For women in male-dominated sports, one role model arrives as another leaves – Quartz

It’s taken 155 years, but a woman has finally won Australia’s biggest horse race. As the fourth woman ever to ride in the Melbourne Cup—beating odds of 100 to 1—Michelle Payne dedicated her win to female jockeys and called out the sexism she felt was rife in horse racing.

“It’s such a chauvinistic sport, I know some of the owners wanted to kick me off,” she said in her post-race interview. “I want to say to everyone else, get stuffed, because women can do anything and we can beat the world.” Payne hopes her win will get women more opportunities to ride. “I believe that we sort of don’t get enough of a go and hopefully this will help,” she said.

The scale of challenge for women in male-dominated sports who “don’t get enough of a go” was made clear soon after Payne’s victory, when Susie Wolff, the leading woman driver in the elite motor sport of Formula One, announced she has decided to retire because she didn’t think she would get a chance to drive.


Susie Wolff.(Reuters/Phil Noble)

When the Williams F1 team took on Wolff as a test driver in 2012, she was as one of the first women in more than 20 years to take part in a F1 weekend. There was a slither of hope that Wolff would get to race when Williams’ Valtteri Bottas was ruled out of the season-opening Australian Grand Prix after injuring his back. But Wolff was passed over as a replacement, with Williams choosing Adrian Sutil instead.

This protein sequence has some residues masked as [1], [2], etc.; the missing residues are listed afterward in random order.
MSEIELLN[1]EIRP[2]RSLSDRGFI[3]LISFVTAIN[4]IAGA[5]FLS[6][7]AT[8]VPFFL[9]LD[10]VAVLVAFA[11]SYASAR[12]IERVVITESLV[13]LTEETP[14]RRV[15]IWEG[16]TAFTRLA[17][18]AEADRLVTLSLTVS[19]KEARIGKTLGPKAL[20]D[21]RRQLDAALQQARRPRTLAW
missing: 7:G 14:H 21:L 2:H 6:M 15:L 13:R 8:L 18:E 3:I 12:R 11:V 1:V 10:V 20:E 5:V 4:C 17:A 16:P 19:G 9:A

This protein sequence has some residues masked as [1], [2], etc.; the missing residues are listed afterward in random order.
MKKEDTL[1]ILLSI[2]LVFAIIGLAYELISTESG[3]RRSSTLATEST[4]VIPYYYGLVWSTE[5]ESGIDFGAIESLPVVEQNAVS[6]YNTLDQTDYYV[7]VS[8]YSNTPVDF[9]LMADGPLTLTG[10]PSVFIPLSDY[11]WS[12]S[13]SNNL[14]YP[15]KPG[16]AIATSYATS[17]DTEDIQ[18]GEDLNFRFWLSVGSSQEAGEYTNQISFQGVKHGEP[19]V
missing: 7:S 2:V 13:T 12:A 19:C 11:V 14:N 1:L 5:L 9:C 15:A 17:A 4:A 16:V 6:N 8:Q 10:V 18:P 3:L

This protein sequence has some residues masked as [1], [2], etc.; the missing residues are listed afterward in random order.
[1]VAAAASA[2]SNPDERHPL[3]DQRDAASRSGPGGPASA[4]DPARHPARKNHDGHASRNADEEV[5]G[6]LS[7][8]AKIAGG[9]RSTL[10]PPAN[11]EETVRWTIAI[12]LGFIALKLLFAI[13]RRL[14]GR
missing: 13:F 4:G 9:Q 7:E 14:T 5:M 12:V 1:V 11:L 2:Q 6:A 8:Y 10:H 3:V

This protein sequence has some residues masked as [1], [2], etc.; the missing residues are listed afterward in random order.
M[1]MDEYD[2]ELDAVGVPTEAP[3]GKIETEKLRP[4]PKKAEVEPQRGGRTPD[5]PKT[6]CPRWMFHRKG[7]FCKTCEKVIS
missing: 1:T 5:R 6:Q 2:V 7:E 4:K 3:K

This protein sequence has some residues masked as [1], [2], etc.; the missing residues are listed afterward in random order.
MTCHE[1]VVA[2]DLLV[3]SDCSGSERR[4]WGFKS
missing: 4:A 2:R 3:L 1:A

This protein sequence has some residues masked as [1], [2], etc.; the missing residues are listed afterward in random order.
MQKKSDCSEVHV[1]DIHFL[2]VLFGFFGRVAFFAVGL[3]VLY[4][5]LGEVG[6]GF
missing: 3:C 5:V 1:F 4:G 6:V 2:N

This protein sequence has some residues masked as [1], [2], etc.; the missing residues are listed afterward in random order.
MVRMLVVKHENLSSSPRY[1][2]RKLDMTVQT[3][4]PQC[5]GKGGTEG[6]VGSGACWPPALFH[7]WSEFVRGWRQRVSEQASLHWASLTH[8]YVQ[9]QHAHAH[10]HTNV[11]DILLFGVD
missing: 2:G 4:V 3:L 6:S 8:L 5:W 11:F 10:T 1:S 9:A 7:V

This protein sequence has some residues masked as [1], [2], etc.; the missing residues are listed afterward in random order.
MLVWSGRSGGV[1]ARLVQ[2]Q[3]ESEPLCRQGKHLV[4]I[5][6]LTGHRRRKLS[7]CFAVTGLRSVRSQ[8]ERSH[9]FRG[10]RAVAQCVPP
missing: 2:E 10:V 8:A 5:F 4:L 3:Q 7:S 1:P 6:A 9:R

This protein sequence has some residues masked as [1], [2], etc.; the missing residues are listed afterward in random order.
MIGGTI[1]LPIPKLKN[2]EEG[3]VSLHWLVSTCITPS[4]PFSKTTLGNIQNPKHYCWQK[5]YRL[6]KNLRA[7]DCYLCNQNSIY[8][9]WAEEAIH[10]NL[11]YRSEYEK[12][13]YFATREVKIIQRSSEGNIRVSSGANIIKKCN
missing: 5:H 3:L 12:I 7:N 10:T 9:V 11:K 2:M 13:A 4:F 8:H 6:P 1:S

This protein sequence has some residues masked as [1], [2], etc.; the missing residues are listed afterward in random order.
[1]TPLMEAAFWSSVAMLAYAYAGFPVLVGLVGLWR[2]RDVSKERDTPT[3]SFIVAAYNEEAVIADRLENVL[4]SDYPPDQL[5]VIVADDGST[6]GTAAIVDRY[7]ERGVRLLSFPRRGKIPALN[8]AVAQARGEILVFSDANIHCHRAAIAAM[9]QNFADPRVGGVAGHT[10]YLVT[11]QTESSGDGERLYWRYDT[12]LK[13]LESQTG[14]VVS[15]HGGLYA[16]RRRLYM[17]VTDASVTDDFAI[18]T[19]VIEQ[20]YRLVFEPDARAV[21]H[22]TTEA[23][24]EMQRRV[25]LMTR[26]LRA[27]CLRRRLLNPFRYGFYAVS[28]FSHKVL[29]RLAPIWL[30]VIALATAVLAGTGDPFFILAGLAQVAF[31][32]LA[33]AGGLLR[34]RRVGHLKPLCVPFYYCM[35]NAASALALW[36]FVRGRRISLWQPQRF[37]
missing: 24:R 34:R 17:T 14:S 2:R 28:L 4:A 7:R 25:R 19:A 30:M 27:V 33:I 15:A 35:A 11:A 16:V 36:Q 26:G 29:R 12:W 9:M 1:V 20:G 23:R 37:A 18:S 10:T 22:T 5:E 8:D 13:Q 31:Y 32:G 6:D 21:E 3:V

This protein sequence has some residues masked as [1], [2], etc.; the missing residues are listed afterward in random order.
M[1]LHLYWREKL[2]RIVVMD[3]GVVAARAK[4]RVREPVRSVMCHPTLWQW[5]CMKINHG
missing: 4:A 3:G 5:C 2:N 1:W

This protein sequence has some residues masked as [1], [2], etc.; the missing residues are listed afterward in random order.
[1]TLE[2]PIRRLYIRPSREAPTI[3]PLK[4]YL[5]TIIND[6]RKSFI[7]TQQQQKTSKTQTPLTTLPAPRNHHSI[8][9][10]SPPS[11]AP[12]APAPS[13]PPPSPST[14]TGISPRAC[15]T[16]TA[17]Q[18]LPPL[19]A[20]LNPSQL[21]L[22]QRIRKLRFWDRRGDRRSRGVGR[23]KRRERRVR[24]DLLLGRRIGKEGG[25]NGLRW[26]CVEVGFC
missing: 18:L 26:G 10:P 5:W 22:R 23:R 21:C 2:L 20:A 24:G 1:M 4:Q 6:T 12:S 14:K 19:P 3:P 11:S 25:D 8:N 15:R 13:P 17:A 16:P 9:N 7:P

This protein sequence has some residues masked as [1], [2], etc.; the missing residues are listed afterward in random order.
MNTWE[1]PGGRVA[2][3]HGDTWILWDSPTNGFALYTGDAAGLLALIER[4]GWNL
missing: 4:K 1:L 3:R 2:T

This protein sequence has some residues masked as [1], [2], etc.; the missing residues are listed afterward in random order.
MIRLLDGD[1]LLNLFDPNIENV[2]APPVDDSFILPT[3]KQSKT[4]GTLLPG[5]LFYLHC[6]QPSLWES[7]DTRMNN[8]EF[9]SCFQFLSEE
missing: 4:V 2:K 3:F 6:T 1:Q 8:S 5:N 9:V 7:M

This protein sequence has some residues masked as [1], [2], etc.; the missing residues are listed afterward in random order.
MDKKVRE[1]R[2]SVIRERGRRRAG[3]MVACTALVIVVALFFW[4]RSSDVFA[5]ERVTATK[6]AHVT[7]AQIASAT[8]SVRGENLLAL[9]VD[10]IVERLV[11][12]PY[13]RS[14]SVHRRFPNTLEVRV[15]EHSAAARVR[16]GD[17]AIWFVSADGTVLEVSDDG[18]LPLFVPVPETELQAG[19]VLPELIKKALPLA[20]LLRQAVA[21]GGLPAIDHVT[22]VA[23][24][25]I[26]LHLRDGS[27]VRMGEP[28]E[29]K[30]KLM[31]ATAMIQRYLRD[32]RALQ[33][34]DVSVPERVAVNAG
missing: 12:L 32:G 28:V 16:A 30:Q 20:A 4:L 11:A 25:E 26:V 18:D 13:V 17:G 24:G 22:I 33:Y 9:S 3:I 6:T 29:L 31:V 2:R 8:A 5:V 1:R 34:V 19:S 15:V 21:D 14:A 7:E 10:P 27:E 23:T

“I don’t think it was the pivotal moment, but it was one of the moments where I could just see it getting harder and harder,” Wolff told BBC Sport. “But I said to myself, ‘Is this ever going to happen?’ It was the harsh reality that the dream wasn’t going to come true.”

Wolff had been training since she was a child, even competing against current F1 world champion Lewis Hamilton in junior karting, but it was a lack of opportunities that prompted her resignation. If Wolffe couldn’t make it, is there much hope for women in the sport?

There have been trailblazers in the past—Maria Teresa De Filippis was the first woman to compete in a F1 race in 1958, followed by fellow Italian Lella Lombardi—but not a single woman has qualified to start a race since 1976.

While Wolff believes women can compete in F1, she doesn’t expect them to be making headway any time soon. “We have two issues—not enough young girls starting in karting at a young age and no clear role model,” she said.

Especially now that Wolff is leaving. For now, young girls who like motor sport will have to look to horse-racing instead.

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